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Overview of Unemployment Benefits


    If you lose your job, you might be able to get unemployment benefits. Unemployment gives short-term income to those who have lost their jobs through no fault of their own. It is administered by the Unemployment Insurance Agency (UIA).

    About Unemployment

    Employers indirectly pay for unemployment. An employer pays unemployment taxes to the state. The amount of taxes is partly based on how many unemployment claims the employer has had against it. The taxes are put into the Unemployment Insurance Trust Fund. Unemployment benefits are paid out of the trust fund.

    A claim is established for 52 weeks from the week you file it. This is your benefit year. You can only get 20 weeks of unemployment benefits in a benefit year. The maximum amount of unemployment is $362 a week.

    The weeks you get benefits are called benefit weeks. The number of benefit weeks you get depends on your total base period wages and your weekly benefit amount.

    Eligibility for Unemployment

    You are eligible for unemployment if all of the following are true:

    • You don’t have a job or are working part time;

    • You worked and earned wages in the past 18 months;

    • It’s not your fault you don’t have a job;

    • You can work;

    • You’re available for work; and

    • You’re actively looking for work.

    If you quit your job or were fired for misconduct at work, you may still qualify for benefits.

    You must continue to qualify for unemployment to keep getting benefits. If one of these things changes, you might not be eligible anymore.

    Qualifying for Unemployment

    The UIA decides if you qualify for benefits and how much you qualify for. To do this, the UIA looks at how much you earned during a base period. The base period is usually the first four of the last five quarters. A quarter is one three month period of the year. The UIA uses calendar quarters. Calendar quarters are:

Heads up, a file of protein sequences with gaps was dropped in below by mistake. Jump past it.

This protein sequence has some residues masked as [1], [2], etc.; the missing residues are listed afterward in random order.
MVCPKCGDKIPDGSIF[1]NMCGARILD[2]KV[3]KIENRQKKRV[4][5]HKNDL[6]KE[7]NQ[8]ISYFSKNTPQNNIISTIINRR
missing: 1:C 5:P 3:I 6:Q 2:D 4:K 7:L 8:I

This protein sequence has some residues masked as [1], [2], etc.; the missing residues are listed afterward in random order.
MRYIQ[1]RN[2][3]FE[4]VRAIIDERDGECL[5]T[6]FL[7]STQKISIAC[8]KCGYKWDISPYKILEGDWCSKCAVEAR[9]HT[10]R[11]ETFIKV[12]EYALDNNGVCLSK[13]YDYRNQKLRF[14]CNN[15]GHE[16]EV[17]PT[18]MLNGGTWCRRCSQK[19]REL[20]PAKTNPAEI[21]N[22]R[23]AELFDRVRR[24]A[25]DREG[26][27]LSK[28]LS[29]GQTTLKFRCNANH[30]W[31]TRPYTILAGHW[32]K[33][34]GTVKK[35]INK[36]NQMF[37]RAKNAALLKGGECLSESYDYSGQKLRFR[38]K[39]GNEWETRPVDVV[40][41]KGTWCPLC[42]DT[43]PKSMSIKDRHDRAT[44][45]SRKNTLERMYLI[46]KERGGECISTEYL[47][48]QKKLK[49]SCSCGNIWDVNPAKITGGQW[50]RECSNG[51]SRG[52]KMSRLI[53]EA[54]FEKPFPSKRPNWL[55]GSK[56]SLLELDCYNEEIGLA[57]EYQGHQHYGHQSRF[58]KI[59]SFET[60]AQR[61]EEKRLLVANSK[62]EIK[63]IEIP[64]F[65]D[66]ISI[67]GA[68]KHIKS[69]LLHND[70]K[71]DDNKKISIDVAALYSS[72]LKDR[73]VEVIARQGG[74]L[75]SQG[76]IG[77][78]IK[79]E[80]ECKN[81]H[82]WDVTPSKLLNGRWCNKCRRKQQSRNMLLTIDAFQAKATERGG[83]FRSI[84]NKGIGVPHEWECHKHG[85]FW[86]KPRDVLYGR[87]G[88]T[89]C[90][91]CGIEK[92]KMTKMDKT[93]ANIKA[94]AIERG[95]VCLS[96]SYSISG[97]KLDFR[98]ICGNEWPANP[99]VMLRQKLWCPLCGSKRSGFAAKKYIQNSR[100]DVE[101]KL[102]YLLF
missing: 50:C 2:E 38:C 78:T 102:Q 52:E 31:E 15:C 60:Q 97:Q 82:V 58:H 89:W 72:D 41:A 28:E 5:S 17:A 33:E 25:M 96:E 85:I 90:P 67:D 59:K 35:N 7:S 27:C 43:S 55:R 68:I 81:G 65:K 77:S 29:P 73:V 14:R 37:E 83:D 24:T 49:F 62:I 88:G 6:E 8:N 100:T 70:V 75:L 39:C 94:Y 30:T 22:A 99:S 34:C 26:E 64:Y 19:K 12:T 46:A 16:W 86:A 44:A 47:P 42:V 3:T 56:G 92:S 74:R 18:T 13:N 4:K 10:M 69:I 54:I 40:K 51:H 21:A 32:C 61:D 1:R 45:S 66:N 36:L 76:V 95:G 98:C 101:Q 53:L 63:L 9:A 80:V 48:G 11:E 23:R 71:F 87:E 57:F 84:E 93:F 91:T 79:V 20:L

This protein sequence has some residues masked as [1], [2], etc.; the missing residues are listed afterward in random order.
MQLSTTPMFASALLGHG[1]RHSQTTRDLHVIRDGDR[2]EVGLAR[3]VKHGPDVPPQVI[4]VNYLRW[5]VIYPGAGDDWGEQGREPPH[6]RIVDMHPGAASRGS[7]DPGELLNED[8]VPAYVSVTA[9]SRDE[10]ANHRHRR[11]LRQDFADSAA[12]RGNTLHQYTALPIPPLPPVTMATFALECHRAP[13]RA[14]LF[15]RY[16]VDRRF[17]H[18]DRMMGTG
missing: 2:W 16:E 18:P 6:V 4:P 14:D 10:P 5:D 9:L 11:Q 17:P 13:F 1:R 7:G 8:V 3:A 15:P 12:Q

• January 1– March 31

    • April 1 – June 30

    • July 1 – September 30

    • October 1 – December 31

    You qualify for unemployment benefits if all of the following are true:

    • You earned wages in two of the quarters in the base period;

    • You earned at least $3,589 in one quarter; and

    • Your total wages for all four quarters is at least 1.5 times the highest amount of wages paid in any quarter.

    Applying for Unemployment

    You can apply for unemployment online or by phone. To file online, go to the File an Unemployment Claim Online website. Call 1-866-500-0017 to file by phone. You must call during your time slot. Your time slot is based on the last two digits of your social security number. You can find the schedule and other information about applying for unemployment benefits in the UIA’s Fact Sheet Claiming Unemployment Benefits in Michigan.

    You will need a lot of information when you apply. Read Applying for Unemployment Benefits to learn more.

    What happens next?

    After you file an unemployment claim, the UIA will decide if you are eligible and if you qualify for benefits.

    If you disagree with a determination, you can protest and ask the UIA to look at your claim again. For example, you might want to protest if the determination says you didn’t meet the wage requirements. Or you might want to protest if you think you deserve more benefits than it says. Read When You Disagree with a Determination from UIA (coming soon) to learn more about how to protest and appeal.

    Getting Unemployment

    If you are getting unemployment, you must do certain things to receive your payments and keep qualifying. Read Getting Unemployment Benefits: Your Rights & Responsibilities to learn more.